Farming the City also includes a wide range of case studies from around the world, such as a history of FoodShare, a place-based food security organization in Toronto, and Debra Solomon and Mariska Van den Berg of Amsterdam’s Urbaniahoeve, a social design lab that specializes in bottom up transformations of public space into socially driven, edible urban foodscapes. Urbaniahoeve’s experience in establishing a ‘Foodscape’ in The Hague taught them that convincing decision makers is a lengthy process, but important in its bridging of cultural and professional gaps. Eventually, the struggle with municipal bureaucracy is always worth it in the establishment of productive landscapes, which bring increased activity in public space, increased social cohesion, an increase in biodiversity and, lots of delicious food!

Farming the City

Farming the City effectively takes a diversity of concepts and case studies around the world and distills them into clear recommendations as to how food could be used as a tool for urban development. Emphasizing a diversity of urban agricultures, Farming the City goes on to define the importance of establishing a ‘local food field’, something akin to the creative field that was all the rage with urban planners in the early 2000s. A spatially clustered food field, with its own set of urban demands, spatial articulations and social interdependencies is capable of filling voids in the city, and would encourage the emergence of new urban networks and communities.

Farming the City

Farming the City’s strength lies in its ability to shift between technical descriptions of best urban gardening practice on one hand, to broad ranging social theory on the other. By ‘joining the dots’ between both theory and practice, and international urban agriculture projects, the book firmly establishes an otherwise fragmented scene of city-gardeners as a broad social movement, capable of collaboration, support and inspiration.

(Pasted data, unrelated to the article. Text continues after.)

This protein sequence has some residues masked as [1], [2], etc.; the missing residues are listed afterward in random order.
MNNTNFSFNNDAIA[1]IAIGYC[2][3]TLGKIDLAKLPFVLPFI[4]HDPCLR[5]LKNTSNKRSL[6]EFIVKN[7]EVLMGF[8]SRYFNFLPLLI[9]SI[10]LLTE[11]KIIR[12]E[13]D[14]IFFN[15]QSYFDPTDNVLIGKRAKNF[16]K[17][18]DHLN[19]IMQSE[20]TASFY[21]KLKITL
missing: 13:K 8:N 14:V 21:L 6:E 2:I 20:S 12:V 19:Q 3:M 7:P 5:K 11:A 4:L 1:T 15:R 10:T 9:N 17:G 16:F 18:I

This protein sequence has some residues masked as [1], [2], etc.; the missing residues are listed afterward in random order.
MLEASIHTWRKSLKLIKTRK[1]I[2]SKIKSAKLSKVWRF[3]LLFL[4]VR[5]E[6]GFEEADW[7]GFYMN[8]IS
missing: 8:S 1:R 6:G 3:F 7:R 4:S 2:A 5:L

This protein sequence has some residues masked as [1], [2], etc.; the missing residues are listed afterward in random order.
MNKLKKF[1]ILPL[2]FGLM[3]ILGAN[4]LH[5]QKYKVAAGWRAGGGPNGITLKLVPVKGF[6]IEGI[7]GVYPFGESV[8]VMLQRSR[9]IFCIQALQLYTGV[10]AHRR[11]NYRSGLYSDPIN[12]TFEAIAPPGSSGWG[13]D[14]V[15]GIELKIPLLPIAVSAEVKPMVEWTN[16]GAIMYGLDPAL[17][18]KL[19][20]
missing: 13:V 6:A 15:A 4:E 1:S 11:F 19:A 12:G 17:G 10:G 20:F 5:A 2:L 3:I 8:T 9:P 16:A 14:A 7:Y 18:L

Farming the City

The folks behind Farming the City have also created a website that acts as a natural extension of the book’s recommendations, translating them from prescription into action, and empowering and supporting local food projects. Launched in 2011, the Farming the City website is a platform for all things urban agriculture and includes an interactive map of urban agriculture initiatives around the world, a section for volunteers availabilities, tips on best gardening practices and negotiating bureaucracy, and listings highlighting available space for urban farming in cities around the world (including empty roofs, lots, parks). It is an accessible resource, that if widely adopted — perhaps becoming the Facebook of urban agriculture  – has the potential to meaningfully link international efforts to farm the city toward a unified global urban agriculture movement.

Farming the City: Food as a Tool for Today’s Urbanisation
Published and edited by Cities Magazine and Trancity
17 x 23 cm, paperback
240 pages, English
ISBN 978-90-78088-63-9
EUR 27.50

Cross-posted from the Pop-Up City

You read on the Pop-Up City how urban farming is becoming a serious and profitable business in many cities around the world. But of course, a large part of this movement is maintaining its DIY roots.

Hawaii-based Eating in Public’s Seed-Sharing stations are unmonitored installations that have started to pop up all over the USA and Canada. They offer an easily accessible space for urban gardeners to exchange seeds and important information about how to best grow their fruits and veggies.

Seed-Sharing StationSeed-Sharing Station

In response to companies putting patents on the growing of food, Eating in Public wants to promote a pay-free fruit and vegetable seed exchange. As a participant, you could swap your heritage tomato seeds for a rare breed of melon, and learn what soil conditions, watering-cycles and amount of shade is needed to take care of them. Seed-Sharing stations can be installed in a variety of spaces, as long as they are accessible locations with “lots of traffic and used by people of diverse populations”: outdoor public spaces, busy indoor space, and even art galleries!

Seed-Sharing Station

All stations are built out of scrap and repurposed material. Anyone can adopt a Seed-Sharing Station or easily build one themselves: Eating in Public’s website offers a downloadable, easy-to-use design guide, with a variety of models ranging from the temporary (‘The Tag Along’) to the more permanent (‘The Wallflower’).

Despite being made from scrap material, they are uniformly stylish and, with the Seed-Sharing station logo & Eating in Public website stamped on each installation, maintain consistent design no matter where they are in the world.

Seed-Sharing Station